My Colors

The second reason why I love Randy's work is I love his clear, crisp, honest, straight forward, but sophisticated American colors. And I call them American colors.

Colors are subjective, and for example, my mother thinks Randy's colors are Asian. In fact, he was at one point influenced by the wonderful Japanese weaver and dyer (and Mom's hero,) Shimura Fukumi, so maybe his colors are Japanese/Asian. I can also see different artists and paintings in his different cloths, and naturally Randy's colors change from warp to warp, over time, depending on the weave structures or the intended end-use of his textiles, and ultimately, his whim. I have no clue what kind of impressions his textiles give you, because that depends on where you've been, what you've seen, and what you like. And I don't intend to oversimplify and say, "Randall Darwall uses American colors." No way. But it's the way I see his work.

I lived in Minneapolis, a colorful part of the Midwest of the USA for 10 years off and on, and in Tucson for a year when I was a child. I lived in Auckland, New Zealand, a sub-tropical paradise, for two years, and have been in Nelson coming up to ten years. The rest of the time I lived in Yokohama, Japan, very heavily polluted but with distinctive seasons, and more importantly, seasons and colors deeply embedded in the everyday language and thinking, as cultural codes. So I daresay I have lived in three distinct color cultures.

Now I'm getting deep into an extremely subjective territory, it's like walking on stilts in a swamp after heavy rain, but I'll give it a try.

If you look at traditional (say, pre-1970's) kimono, most design patterns have meanings and names, and are associated with specific season or occasion and color. For example, chrysanthemums are mainly yellow or gold or white, though small mums can come multi-colored. Certain patterns should be worn only during certain months, (regardless of what the weather is really like,) which means the design can dictate the fiber: goldfish; summer; casual cotton, or even silk, but probably not wool. Certain patterns are associated with occasions, e.g. the decorative cart, crane or turtles are good luck, and are worn at weddings, and out of respect for the occasion, the fiber is silk (or synthetics nowadays) but almost never cotton. If you are a fan of Haiku poetry, you'll know about the use of "kigo" or seasonal clues; you get the gist. (Though I understand it's not compulsory in Western Haiku. )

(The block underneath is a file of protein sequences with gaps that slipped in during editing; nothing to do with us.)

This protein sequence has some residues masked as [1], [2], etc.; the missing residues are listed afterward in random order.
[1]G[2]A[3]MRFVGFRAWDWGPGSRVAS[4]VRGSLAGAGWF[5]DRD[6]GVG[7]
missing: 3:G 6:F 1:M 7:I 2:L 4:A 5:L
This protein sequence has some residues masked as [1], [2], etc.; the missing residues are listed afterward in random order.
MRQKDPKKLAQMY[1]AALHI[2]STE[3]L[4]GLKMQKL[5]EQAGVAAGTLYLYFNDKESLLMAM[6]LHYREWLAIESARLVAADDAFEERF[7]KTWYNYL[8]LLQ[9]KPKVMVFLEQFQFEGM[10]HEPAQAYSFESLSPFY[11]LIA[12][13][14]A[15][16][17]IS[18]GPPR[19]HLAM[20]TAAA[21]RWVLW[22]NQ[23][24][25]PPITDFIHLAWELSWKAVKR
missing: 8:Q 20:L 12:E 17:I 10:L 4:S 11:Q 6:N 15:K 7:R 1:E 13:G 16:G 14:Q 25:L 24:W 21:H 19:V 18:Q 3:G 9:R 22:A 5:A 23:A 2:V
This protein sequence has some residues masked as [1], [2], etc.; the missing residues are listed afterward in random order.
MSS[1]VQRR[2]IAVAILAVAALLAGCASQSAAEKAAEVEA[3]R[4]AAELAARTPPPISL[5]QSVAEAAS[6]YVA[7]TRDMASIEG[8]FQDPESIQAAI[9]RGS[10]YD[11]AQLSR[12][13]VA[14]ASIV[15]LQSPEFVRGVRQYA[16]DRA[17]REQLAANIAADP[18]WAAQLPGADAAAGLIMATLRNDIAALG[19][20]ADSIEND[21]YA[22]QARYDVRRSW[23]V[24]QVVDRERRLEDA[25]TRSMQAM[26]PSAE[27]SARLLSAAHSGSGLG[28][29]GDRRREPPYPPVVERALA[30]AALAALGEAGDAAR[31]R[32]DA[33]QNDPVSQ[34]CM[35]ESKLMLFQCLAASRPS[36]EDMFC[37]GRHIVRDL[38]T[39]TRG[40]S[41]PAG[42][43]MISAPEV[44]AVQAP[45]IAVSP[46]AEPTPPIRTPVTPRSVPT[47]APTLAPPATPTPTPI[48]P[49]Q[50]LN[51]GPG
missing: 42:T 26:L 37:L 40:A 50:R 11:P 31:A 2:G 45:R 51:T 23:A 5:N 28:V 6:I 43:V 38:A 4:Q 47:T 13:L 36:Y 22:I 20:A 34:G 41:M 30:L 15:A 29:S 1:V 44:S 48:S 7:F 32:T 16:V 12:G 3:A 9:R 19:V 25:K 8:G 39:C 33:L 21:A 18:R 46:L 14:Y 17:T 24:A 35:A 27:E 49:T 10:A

So we grow up with these subconscious interconnection of patterns, seasons/occasions, colors, and fiber, (codes, really) and we need to keep these in mind when, say, putting a set of kimono and accessories together to wear to your sister's wedding. Traditionally a different set of priorities came into play when determining color combinations; one can easily end up with horribly mismatched (in my modern day opinion) colors and over-the-top combination of patterns, embroidery, textures, (ditto). Thank goodness the cut of the garment is simple.

Again, traditional Japanese colors, other that the special-occasion gold, orange red, purple, white and black, are often not saturated but tints (hue + white) or shades (hue + black) of various values, partly because of the available natural dye material, partly because of the overcast weather we often get, but also because these nuanced colors are considered personable, ergo desirable. So, muddy colors, bad combinations, too much cultural baggage, for me. (Modern colors are another story for another day.)